Linux+ Guide to Linux Certification, Third Edition Chapter 11 Compression, System Backup, and Software Installation.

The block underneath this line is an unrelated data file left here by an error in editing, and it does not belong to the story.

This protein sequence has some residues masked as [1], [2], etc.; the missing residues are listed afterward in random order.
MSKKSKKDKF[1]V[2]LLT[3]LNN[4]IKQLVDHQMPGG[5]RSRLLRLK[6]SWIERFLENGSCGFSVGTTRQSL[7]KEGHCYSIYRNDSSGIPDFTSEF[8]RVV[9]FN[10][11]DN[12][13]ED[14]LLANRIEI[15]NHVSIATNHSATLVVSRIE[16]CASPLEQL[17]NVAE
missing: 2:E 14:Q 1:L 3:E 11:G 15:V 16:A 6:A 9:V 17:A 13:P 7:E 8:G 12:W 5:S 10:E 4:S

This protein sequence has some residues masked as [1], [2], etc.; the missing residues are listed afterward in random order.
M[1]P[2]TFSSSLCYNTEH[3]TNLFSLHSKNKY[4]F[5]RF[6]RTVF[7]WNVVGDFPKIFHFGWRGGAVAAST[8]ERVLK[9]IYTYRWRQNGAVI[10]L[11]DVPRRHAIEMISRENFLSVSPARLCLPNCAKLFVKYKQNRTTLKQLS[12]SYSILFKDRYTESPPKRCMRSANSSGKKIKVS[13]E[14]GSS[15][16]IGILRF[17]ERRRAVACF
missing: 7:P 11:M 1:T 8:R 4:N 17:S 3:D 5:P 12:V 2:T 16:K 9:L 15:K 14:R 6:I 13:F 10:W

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<ul><li> Slide 1 </li> <li> Linux+ Guide to Linux Certification, Third Edition Chapter 11 Compression, System Backup, and Software Installation </li> <li> Slide 2 </li> <li> Linux+ Guide to Linux Certification, 3e2 Objectives Outline the features of common compression utilities Compress and decompress files using common compression utilities Perform system backups using the tar, cpio, and dump commands View and extract archives using the tar, cpio, and restore commands </li> <li> Slide 3 </li> <li> Linux+ Guide to Linux Certification, 3e3 Objectives (continued) Use burning software to back up files to CD and DVD Describe common types of Linux software Compile and install software packages from source code Use the Red Hat Package Manager to install, manage, and remove software packages Use the yum command to obtain software from Internet software repositories </li> <li> Slide 4 </li> <li> Compression Compression: process in which files are reduced in size by stripping out characters Compression algorithm: standard set of instructions used to compress a file Compression ratio: percentage by which the file size was decreased Common compression utilities include compress, gzip, and bzip2 Linux+ Guide to Linux Certification, 3e4 </li> <li> Slide 5 </li> <li> The compress Utility Use to compress files using the Adaptive Lempel Ziv coding (LZW) compression algorithm Average compression ratio of 40-50% compress command: used to compress files zcat command: used to display the contents of an archive created with compress Can use zmore and zless commands to view contents page-by-page uncompress command: used to decompress files compressed by compress command Linux+ Guide to Linux Certification, 3e5 </li> <li> Slide 6 </li> <li> 6 The compress Utility (continued) Table 11-1: Common options used with the compress utility </li> <li> Slide 7 </li> <li> Linux+ Guide to Linux Certification, 3e7 The gzip Utility GNU zip (gzip): used to compress files using the Lempel-Ziv compression algorithm (LZ77) Varies slightly from algorithm used by compress Average compression ratio of 60-70% Uses.gz filename extension by default Can control level of compression via numeric option gunzip command: used to decompress.gz files </li> <li> Slide 8 </li> <li> Linux+ Guide to Linux Certification, 3e8 The gzip Utility (continued) Table 11-2: Common options used with the gzip utility </li> <li> Slide 9 </li> <li> Linux+ Guide to Linux Certification, 3e9 The gzip Utility (continued) Table 11-2 (continued): Common options used with the gzip utility </li> <li> Slide 10 </li> <li> Linux+ Guide to Linux Certification, 3e10 The gzip Utility (continued) Table 11-2 (continued): Common options used with the gzip utility </li> <li> Slide 11 </li> <li> Linux+ Guide to Linux Certification, 3e11 The bzip2 Utility bzip2 command: used to compress files using Burrows-Wheeler Block Sorting Huffman Coding compression algorithm Cannot compress directory full of files Cannot use zcat and zmore to view files Must use bzcat command Compression ratio is 50% to 75% on average Uses.bz2 filename extension by default bunzip2 command: used to decompress files compressed via bzip2 </li> <li> Slide 12 </li> <li> Linux+ Guide to Linux Certification, 3e12 The bzip2 Utility (continued) Table 11-3: Common options used with the bzip2 utility </li> <li> Slide 13 </li> <li> Linux+ Guide to Linux Certification, 3e13 The bzip2 Utility (continued) Table 11-3 (continued): Common options used with the bzip2 utility </li> <li> Slide 14 </li> <li> Linux+ Guide to Linux Certification, 3e14 System Backup System backup: process whereby files are copied to an archive Archive: location (file or device) that contains copy of files Typically created by a backup utility Should backup user files from home directories and any important system configuration files Possibly files used by system services as well Several backup utilities available tar, cpio, dump/restore, burning software </li> <li> Slide 15 </li> <li> Linux+ Guide to Linux Certification, 3e15 System Backup (continued) Table 11-4: Common tape device files </li> <li> Slide 16 </li> <li> Linux+ Guide to Linux Certification, 3e16 The tar Utility Tape archive (tar) utility: one of oldest and most common backup utilities Can create archive in a file on a filesystem or directly on a device tar command: activates tar utility Arguments list the files to place in the archive Accepts options to determine location of archive and action to perform on archive </li> <li> Slide 17 </li> <li> Linux+ Guide to Linux Certification, 3e17 The tar Utility (continued) Table 11-5: Common options used with the tar utility </li> <li> Slide 18 </li> <li> Linux+ Guide to Linux Certification, 3e18 The tar Utility (continued) Table 11-5 (continued): Common options used with the tar utility </li> <li> Slide 19 </li> <li> Linux+ Guide to Linux Certification, 3e19 The tar Utility (continued) tar utility does not compress files inside archive Time needed to transfer archive across a network is high Can compress archive Backing up files to compressed archive on a filesystem is useful when transferring data across a network Use options of the tar command to compress an archive immediately after creation </li> <li> Slide 20 </li> <li> Linux+ Guide to Linux Certification, 3e20 The cpio Utility Copy in/out (cpio): common backup utility Activated by the cpio command Has various options Includes options similar to tar utility Has added features Ability to back up device files Long filenames Uses absolute pathnames by default when archiving </li> <li> Slide 21 </li> <li> Linux+ Guide to Linux Certification, 3e21 The cpio Utility (continued) Table 11-6: Common options used with the cpio command </li> <li> Slide 22 </li> <li> Linux+ Guide to Linux Certification, 3e22 The cpio Utility (continued) Table 11-6 (continued): Common options used with the cpio command </li> <li> Slide 23 </li> <li> Linux+ Guide to Linux Certification, 3e23 The dump/restore Utility dump/restore: Used to back up files and directories to device or file on filesystem Works only with files on ext2 and ext3 filesystems Designed to backup entire filesystems to an archive /etc/dumpdates: file used to store information about incremental and full backups </li> <li> Slide 24 </li> <li> Linux+ Guide to Linux Certification, 3e24 The dump/restore Utility (continued) Full backup: archiving all data on filesystem Incremental backup: backs up only data that has changed since last backup Can perform up to nine different incremental backups dump command: create archives for full or incremental backup restore command: extract archives created with dump </li> <li> Slide 25 </li> <li> Linux+ Guide to Linux Certification, 3e25 The dump/restore Utility (continued) Figure 11-1: A sample back-up strategy </li> <li> Slide 26 </li> <li> Linux+ Guide to Linux Certification, 3e26 The dump/restore Utility (continued) Table 11-7: Common options used with the dump/restore utility </li> <li> Slide 27 </li> <li> Linux+ Guide to Linux Certification, 3e27 Burning Software tar, cpio, and dump utilities copy data to backup medium in character-by-character or block-by-block format Typically used with tape, floppy, and hard disk media Disc burning software: used to write files to CD or DVD media Build CD or DVD filesystem, organize the data, and write it all to CD or DVD Fedora 13 comes with Brasero Disc Burner burning software </li> <li> Slide 28 </li> <li> Linux+ Guide to Linux Certification, 3e28 Burning Software (continued) Figure 11-2: The Brasero Disc Burner program </li> <li> Slide 29 </li> <li> Linux+ Guide to Linux Certification, 3e29 Software Installation Software for Linux can consist of: Binary files precompiled to run on certain hardware architectures Source code, which must be compiled before use Typically distributed in tarball format Package manager: system that defines standard package format Used to install, query, and remove packages Red Hat Package Manager (RPM): most common package manager used by Linux systems today </li> <li> Slide 30 </li> <li> Linux+ Guide to Linux Certification, 3e30 Compiling Source Code into Programs Procedure for compiling source code into binary programs standardized among most OSS developers make command: looks for Makefile and it to compile the source code into binary using compiler Makefile: contains most of the information and commands necessary to compile a program, as well as instructions for use of commented areas make install command: copies complied executable programs to correct location </li> <li> Slide 31 </li> <li> Linux+ Guide to Linux Certification, 3e31 Compiling Source Code into Programs (continued) Figure 11-3: The rdesktop program </li> <li> Slide 32 </li> <li> Linux+ Guide to Linux Certification, 3e32 Installing Programs Using RPM Packages in RPM format have filenames that indicate hardware architecture for which the software was compiled End with.rpm extension To install an RPM package, use i option to rpm command Command used to install, query, and remove RPM packages </li> <li> Slide 33 </li> <li> Linux+ Guide to Linux Certification, 3e33 Installing Programs Using RPM (continued) After installation RPM database is updated to contain information about the installed package and files contained in it -q option: query the full package name -i option: together with q used to display full package information -f option: together with q used to display the package to which a specific file belongs - e option: used to remove a package from the system </li> <li> Slide 34 </li> <li> Linux+ Guide to Linux Certification, 3e34 Installing Programs Using RPM (continued) Figure 11-4: The bluefish program </li> <li> Slide 35 </li> <li> Linux+ Guide to Linux Certification, 3e35 Installing Programs Using RPM (continued) Table 11-8: Common options used with the rpm utility </li> <li> Slide 36 </li> <li> Linux+ Guide to Linux Certification, 3e36 Installing Programs Using RPM (continued) Table 11-8 (continued): Common options used with the rpm utility </li> <li> Slide 37 </li> <li> Linux+ Guide to Linux Certification, 3e37 Installing Programs Using RPM (continued) Most RPM packages are located on Internet Servers Called software repositories yum command: used to search Internet software repositories for RPM packages Installs dependent packages if necessary yum install packagename command yum update packagename command KPackageKit: graphical utility for installing or updating packages </li> <li> Slide 38 </li> <li> Linux+ Guide to Linux Certification, 3e38 Installing Programs Using RPM (continued) Figure 11-5: The KPackageKit utility </li> <li> Slide 39 </li> <li> Linux+ Guide to Linux Certification, 3e39 Summary Many compression utilities are available for Linux systems; each uses a different compression algorithm and produces a different compression ratio Files can be backed up to an archive using a backup utility To back up files to CD-RW or DVD-RW, use burning software instead of a backup utility </li> <li> Slide 40 </li> <li> Linux+ Guide to Linux Certification, 3e40 Summary (continued) tar is the most common backup utility used today Typically used to create compressed archives called tarballs Source code for Linux software can be obtained and compiled afterward using the GNU C Compiler Most source code is available in tarball format via the Internet </li> <li> Slide 41 </li> <li> Linux+ Guide to Linux Certification, 3e41 Summary (continued) Package Managers install and manage compiled software of the same format The Red Hat Package Manager is the most common package manager available for Linux systems today You can install or upgrade RPM packages using the yum command yum command obtains RPM packages from software repositories on the Internet </li> </ul>